CARIBIC is a truly unique system that uses passenger aircraft flights to obtain such data. The idea is logical, its realization a fact.
CARIBIC principal investigators:

Prof. Dr. Dr. hc. mult. Paul Crutzen, MPI Mainz - Science adviser
Prof. Dr. Jos Lelieveld, MPI Mainz - The oxidative capacity of the atmosphere
Prof. Dr. Andreas Macke and Dr. Markus Hermann, TROPOS Leipzig - Aerosol distributions
Prof. Dr. Johannes Orphal and Dr. Andreas Zahn, IMK FZ Karlsruhe - Water vapor and ozone climatologies, short lived reactive gases
Prof. Dr. Markus Rapp and Dr. Hans Schlager, Dr. Helmut Ziereis, DLR Oberpfaffenhofen - Nitrogen oxide budget and aircraft emissions
Prof. Dr. Ulrich Platt, Dr. Lara Penth, University of Heidelberg - Optical measurements, remote sensing
Dr. David Oram, University of East Anglia, Norwich - Halocarbon research
Prof. Dr. Bengt Martinsson, University of Lund - Aerosol properties
Prof. Dr. Markus Leuenberger, University of Bern –Ultra precise oxygen measurments
Dr. Ralf Ebinghaus, GKSS Geesthacht - Atmospheric mercury cycle
Dr. Philippe Ciais, LSCE-CEA, Paris - Carbon dioxide cycle
Dr. Peter van Velthoven, KNMI, the Netherlands - Meteorology
Dr. Jonathan Williams, MPI Mainz - Hydrocarbon chemistry
Lufthansa aviation engineers and atmospheric scientists worked closely together to create this new platform for investigating the earth´s atmosphere in greater detail, over longer distances and for years to come. Thanks to an excellent cooperation, CARIBIC can keep a finger at the pulse of the changing atmosphere.
CARIBIC was presented December 2004 when the hon. Mr. Trittin, Germany´s minister for the Environment, used the CARIBIC A340-600 to fly to a climate summit in Buenos Aires. Climate change challenges mankind. Understanding our atmosphere, its chemistry, physics and composition is a scientific/technological challenge.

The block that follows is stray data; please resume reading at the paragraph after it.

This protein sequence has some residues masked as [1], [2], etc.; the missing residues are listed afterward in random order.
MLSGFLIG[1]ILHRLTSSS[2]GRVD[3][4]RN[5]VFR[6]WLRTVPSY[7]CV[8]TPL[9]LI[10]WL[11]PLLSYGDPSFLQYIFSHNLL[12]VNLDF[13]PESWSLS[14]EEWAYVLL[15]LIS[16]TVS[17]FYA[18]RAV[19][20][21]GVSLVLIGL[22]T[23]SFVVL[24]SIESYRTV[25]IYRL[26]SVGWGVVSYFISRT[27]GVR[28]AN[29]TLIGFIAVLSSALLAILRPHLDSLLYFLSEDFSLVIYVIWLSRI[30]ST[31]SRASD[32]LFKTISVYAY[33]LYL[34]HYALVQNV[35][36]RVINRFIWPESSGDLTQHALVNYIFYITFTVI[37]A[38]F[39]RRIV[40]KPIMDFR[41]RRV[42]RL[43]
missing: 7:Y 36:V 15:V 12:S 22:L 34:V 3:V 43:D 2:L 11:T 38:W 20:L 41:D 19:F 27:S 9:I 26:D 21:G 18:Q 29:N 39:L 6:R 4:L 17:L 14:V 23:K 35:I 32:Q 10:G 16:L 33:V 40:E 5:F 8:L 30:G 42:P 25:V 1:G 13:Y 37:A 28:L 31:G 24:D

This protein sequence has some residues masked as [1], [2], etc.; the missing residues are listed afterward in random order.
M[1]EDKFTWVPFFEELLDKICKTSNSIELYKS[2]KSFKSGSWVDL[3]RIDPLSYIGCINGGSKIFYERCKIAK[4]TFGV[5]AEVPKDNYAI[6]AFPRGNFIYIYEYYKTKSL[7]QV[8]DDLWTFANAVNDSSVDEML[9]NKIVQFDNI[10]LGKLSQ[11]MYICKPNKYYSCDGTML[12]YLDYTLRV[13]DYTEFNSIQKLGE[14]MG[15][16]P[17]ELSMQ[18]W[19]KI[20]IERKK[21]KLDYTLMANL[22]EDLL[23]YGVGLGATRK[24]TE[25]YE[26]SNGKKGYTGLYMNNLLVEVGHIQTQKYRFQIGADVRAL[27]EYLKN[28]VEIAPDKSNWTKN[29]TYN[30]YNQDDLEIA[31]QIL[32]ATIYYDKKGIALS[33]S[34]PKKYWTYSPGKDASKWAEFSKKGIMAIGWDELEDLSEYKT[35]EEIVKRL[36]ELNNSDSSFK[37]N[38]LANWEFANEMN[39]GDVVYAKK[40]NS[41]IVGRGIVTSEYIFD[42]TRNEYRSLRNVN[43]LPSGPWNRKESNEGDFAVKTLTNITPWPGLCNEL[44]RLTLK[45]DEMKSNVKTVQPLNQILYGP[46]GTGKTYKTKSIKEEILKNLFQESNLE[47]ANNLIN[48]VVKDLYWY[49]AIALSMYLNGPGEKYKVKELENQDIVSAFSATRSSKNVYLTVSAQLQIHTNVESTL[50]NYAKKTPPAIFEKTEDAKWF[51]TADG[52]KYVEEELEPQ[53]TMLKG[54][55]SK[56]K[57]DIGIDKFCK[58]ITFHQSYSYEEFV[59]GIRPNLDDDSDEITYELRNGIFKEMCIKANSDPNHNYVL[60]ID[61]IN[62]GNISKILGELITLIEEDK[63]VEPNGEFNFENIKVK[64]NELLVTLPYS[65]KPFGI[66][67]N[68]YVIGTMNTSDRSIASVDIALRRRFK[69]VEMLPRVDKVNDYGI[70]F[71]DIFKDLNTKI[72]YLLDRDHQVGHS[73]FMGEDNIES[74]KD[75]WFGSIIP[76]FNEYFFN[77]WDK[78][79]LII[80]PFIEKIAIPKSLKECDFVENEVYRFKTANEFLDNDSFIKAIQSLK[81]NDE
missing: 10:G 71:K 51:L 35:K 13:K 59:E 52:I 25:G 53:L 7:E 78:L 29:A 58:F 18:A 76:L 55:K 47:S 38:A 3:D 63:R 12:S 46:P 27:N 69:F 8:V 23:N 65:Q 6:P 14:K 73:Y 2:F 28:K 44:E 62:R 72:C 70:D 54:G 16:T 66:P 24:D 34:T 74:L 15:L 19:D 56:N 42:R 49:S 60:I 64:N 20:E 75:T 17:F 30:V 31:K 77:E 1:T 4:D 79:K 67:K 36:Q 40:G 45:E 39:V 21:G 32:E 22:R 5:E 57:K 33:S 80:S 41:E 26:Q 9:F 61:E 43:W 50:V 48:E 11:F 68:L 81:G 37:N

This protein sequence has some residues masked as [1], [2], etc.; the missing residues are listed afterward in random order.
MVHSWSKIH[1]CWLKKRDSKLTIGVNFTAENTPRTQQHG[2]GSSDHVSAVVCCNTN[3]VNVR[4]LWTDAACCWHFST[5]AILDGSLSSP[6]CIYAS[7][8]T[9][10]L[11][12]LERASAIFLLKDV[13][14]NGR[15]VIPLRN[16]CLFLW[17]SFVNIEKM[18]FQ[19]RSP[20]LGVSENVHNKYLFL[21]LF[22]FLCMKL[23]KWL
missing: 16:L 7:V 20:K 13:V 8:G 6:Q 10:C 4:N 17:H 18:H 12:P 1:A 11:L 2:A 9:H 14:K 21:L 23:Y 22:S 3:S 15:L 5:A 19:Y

Below is an interesting illustration of the "origin of the air" intercepted by the aircraft on a flight from Frankfurt to Buenos Aires. Leaving Europe the CARIBIC aircraft "sees" air that is transported within 5 days from as far away as the Pacific Ocean. Over Spain complex mixing occurs by a low pressure system. Note that although the air at 11 km generally is cleaner than surface air, it is often polluted by emissions from the continents. When the air strikes over the earth´s surface, pollution is picked up. When strong convection occurs, air is rapidly lifted from the surface to the cruising altitude of ~ 11 km. In the tropics, it is more tranquil. Here the air moved much less in the 5 days and at times was uplifted from the ocean surface (green). Such air may be fairly clean due to the effect of intense solar radiation. The air is gradually "cleaned up" by a powerful natural process that we want to study in detail. However, big forest fires for instance produce pretty persisting pollution carried around the globe. Upon approaching Buenos Aires, we see a weaker westerly jet (this was December, hence summer in Buenos Aires). The dark red colour indicates stratospheric air. For flights like this, the CARIBIC team has thousands of data about the composition of the air. Much more information is provided in this website .